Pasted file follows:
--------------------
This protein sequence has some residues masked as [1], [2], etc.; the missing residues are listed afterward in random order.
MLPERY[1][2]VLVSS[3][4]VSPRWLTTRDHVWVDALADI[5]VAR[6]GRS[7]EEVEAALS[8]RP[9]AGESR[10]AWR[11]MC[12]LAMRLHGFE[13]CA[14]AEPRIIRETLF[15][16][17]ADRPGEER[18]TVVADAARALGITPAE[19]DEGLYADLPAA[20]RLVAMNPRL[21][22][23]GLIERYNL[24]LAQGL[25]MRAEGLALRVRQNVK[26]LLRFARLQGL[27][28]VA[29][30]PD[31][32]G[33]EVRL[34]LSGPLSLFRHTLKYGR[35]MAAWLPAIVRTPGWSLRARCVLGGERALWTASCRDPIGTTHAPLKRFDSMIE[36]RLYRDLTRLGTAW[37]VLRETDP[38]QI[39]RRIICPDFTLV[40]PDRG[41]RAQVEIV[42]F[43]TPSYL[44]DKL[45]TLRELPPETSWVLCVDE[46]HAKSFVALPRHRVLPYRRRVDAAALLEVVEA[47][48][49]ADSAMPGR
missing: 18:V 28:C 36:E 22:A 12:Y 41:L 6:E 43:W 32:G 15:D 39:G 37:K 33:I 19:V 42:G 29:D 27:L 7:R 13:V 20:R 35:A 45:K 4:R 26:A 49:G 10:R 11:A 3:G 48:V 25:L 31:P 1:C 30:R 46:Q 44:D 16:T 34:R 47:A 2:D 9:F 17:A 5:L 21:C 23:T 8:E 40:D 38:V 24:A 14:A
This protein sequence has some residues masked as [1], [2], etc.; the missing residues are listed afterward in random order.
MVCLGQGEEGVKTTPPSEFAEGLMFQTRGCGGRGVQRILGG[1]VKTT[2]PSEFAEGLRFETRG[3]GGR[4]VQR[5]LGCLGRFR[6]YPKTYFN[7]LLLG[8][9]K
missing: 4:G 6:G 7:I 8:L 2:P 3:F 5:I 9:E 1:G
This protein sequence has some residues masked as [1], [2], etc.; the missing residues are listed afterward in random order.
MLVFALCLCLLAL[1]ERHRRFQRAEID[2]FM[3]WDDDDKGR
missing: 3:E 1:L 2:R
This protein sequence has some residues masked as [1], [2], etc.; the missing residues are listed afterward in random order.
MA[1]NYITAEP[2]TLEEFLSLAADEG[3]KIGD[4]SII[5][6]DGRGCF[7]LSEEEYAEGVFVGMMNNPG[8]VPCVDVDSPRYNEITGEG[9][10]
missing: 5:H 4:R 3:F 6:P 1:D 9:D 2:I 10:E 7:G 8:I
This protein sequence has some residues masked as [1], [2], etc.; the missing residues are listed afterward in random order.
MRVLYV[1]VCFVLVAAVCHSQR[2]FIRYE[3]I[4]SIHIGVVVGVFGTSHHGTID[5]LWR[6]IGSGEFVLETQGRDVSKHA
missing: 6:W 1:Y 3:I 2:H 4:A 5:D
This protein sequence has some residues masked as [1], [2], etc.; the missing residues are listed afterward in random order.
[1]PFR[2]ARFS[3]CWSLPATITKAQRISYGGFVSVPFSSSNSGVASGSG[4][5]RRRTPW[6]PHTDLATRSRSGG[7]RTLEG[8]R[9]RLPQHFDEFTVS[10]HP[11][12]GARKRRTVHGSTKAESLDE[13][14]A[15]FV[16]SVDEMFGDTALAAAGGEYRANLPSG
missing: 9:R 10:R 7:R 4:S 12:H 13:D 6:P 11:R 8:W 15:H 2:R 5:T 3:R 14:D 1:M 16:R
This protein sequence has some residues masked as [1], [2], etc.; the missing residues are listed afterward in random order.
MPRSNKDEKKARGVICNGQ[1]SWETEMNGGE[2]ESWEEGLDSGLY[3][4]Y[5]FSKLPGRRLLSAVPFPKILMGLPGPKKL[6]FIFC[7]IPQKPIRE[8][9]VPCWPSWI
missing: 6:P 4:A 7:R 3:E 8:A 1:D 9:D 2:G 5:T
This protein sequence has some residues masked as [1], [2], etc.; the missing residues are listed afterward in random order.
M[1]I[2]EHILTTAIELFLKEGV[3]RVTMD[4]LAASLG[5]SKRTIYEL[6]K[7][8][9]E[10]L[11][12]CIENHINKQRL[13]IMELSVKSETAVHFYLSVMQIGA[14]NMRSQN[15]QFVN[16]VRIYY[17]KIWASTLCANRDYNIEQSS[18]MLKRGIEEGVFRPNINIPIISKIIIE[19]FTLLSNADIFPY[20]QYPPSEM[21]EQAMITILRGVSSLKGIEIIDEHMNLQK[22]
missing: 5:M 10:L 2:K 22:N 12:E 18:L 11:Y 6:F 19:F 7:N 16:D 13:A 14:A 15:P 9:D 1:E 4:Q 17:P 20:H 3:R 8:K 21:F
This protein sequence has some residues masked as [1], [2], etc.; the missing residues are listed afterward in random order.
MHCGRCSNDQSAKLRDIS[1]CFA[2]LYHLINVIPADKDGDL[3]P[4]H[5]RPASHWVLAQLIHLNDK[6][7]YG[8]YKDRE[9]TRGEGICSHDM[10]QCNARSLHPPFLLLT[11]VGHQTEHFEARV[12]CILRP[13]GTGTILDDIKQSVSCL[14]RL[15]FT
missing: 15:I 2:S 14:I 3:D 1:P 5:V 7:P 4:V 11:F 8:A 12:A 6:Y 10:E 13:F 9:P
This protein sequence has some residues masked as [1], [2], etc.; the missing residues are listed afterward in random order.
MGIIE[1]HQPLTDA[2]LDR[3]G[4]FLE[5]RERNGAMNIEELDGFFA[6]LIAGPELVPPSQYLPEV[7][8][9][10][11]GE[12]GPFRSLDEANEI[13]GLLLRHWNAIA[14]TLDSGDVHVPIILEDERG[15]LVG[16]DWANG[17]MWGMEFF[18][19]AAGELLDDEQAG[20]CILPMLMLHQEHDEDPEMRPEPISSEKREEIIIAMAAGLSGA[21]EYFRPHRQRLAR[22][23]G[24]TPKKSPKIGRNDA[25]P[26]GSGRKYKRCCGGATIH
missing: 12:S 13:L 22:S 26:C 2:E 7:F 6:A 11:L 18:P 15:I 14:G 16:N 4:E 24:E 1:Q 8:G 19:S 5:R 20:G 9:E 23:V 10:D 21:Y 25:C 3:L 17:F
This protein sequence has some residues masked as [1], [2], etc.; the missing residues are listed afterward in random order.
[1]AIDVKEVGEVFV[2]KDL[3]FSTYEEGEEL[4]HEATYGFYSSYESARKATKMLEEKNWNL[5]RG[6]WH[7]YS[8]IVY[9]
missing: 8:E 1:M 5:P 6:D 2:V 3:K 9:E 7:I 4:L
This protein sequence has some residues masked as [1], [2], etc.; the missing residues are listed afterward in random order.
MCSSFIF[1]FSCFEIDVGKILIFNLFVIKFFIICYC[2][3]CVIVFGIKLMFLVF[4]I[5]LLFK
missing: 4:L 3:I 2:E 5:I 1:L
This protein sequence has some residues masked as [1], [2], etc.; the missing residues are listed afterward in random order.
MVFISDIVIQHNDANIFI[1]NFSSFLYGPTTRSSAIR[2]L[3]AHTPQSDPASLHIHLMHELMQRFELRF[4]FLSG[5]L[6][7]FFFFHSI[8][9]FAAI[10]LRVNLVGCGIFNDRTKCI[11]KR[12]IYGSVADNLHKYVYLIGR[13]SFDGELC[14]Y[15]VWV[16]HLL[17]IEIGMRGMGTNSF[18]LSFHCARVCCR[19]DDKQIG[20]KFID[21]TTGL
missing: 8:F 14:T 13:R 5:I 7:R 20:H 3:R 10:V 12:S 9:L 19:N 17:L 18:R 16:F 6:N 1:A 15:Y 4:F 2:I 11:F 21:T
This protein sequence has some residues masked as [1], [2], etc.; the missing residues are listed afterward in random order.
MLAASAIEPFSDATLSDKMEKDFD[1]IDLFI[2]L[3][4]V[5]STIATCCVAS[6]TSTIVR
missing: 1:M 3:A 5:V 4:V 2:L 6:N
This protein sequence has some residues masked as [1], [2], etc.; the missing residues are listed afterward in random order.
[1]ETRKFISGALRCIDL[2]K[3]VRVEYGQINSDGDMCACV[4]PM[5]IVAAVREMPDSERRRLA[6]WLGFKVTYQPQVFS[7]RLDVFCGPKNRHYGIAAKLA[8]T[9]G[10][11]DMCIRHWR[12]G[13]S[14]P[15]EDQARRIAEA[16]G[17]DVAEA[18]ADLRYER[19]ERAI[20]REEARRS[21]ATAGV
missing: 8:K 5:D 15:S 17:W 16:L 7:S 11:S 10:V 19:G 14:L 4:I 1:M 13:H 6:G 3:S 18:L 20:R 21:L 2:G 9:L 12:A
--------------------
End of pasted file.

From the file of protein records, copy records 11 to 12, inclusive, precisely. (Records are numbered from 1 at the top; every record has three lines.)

This protein sequence has some residues masked as [1], [2], etc.; the missing residues are listed afterward in random order.
[1]AIDVKEVGEVFV[2]KDL[3]FSTYEEGEEL[4]HEATYGFYSSYESARKATKMLEEKNWNL[5]RG[6]WH[7]YS[8]IVY[9]
missing: 8:E 1:M 5:P 6:D 2:V 3:K 9:E 7:I 4:L
This protein sequence has some residues masked as [1], [2], etc.; the missing residues are listed afterward in random order.
MCSSFIF[1]FSCFEIDVGKILIFNLFVIKFFIICYC[2][3]CVIVFGIKLMFLVF[4]I[5]LLFK
missing: 4:L 3:I 2:E 5:I 1:L